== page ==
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    I see sketching as an important pre-wireframing technique for doing divergent and transformative design,something that fundamentally differentiates what has been called big D, and small d design. Not to puttoo fine a point on itit is what separates the user experience designers from the wireframe monkeys.This is the argument that I have made, and base it in part on how Buxton defines design in Sketching User Experiences ( 1) , when he writes:

    Amen. I think as designers we must go out of our way to avoid purely abstract thinking and instead usesketches to restore presence to our work by interactively seeing and doing in the iterative task-artifact cyclethat sketching affords, as opposed to going from abstraction to wireframing. As I wrote previously inShades of G ray: Wireframes as Thinking Device ( gn/shades-of-grey-wireframes-as-thinki ng- device) :

    Sketches are a modeling process I employ to be able to conceive and predict the consequences of certaindesign arguments within an unresolved problem space whose border s have not been fully defined. When wesketch an interaction, we are making an argumenteven if it is one that will be tossed away.Representational artifacts such as sketches, wireflows or physical models like paper prototypes areimportant tools for design since they help in assessing and reflecting on the details of a solution in relation tothe whole problematic context in which it is situated. Using pencil and paper speeds up my doing-seeingloop of creation, judgment and reformulation. Few other tools are as fast as pencil and paper in thisrespect. As a designer, I can draw a line and immediately evaluate it. This conversational process betweenmyself and visualization of t he design situation enables the generation of new ideas.

    As I draw sketches, I see the problem in another way, perhaps because a line came out slightly wrong onthe paper. Taking a step back or looking at a sketch from a different angle leads to new ideas and thoughts.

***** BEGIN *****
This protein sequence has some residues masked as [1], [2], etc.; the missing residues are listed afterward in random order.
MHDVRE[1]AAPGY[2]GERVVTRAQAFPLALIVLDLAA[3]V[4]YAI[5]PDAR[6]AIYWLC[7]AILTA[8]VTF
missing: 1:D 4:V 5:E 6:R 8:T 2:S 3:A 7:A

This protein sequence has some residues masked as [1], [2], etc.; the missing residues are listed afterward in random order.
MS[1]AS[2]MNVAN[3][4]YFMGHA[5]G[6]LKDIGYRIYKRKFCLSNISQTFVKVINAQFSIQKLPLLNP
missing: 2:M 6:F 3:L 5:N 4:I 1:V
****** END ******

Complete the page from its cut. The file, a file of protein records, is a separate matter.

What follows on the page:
What I mean by the term d e s i g n is what someone who went to art college and studied industrialdesign would recognize as design. At least this vague characterization helps narrow our interpretationof the term somewhat. Some recent work in cognitive science (Goel 1995, Gedenryd 1998) helpsdistinguish it further. It suggests that a designers approach to creative problem solving is very differentfrom how computer scientists, for example, solve puzzles. That is, design can be distinguished by aparticular cognitive style. Gendenryd, in particular, makes clear that sketching is fundamental to thedesign process. Furthermore, related work by Suwa and Tversky (2002) and Tcerksy (2002) shows that besides the ability to make sketches, a designers use of them is a distinct skill that develops withpractice, and is fundamental to their cognitive style.

    I think of D esign as an exploration of the conceivable futures. I use my sketches and wireframes asmeans to m ake explorative moves a nd a ssess the consequences of those moves. As I explore the problemspace, I could relatively easily keep the design models in my head, but I would fail in my primary objective to create a framework for a conversation among the stakeholders, the intended audience, andme.

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    New ideas are then nothing but old ideas in new combinations or old ideas looked upon or interpreted froma new perspectivesketching then becomes what Erving Goffman ( framing ( . This is also what Paul Laseau( calls a conversation with ourselves in which we communicatewith sketches. This idea is also related to Donald Schn ( s concept of areflective conversation with the materials of a design ( , because asdesigners we shape the situation mentally, in an implicit way, and then explicitly respond through sketching.Schn writes: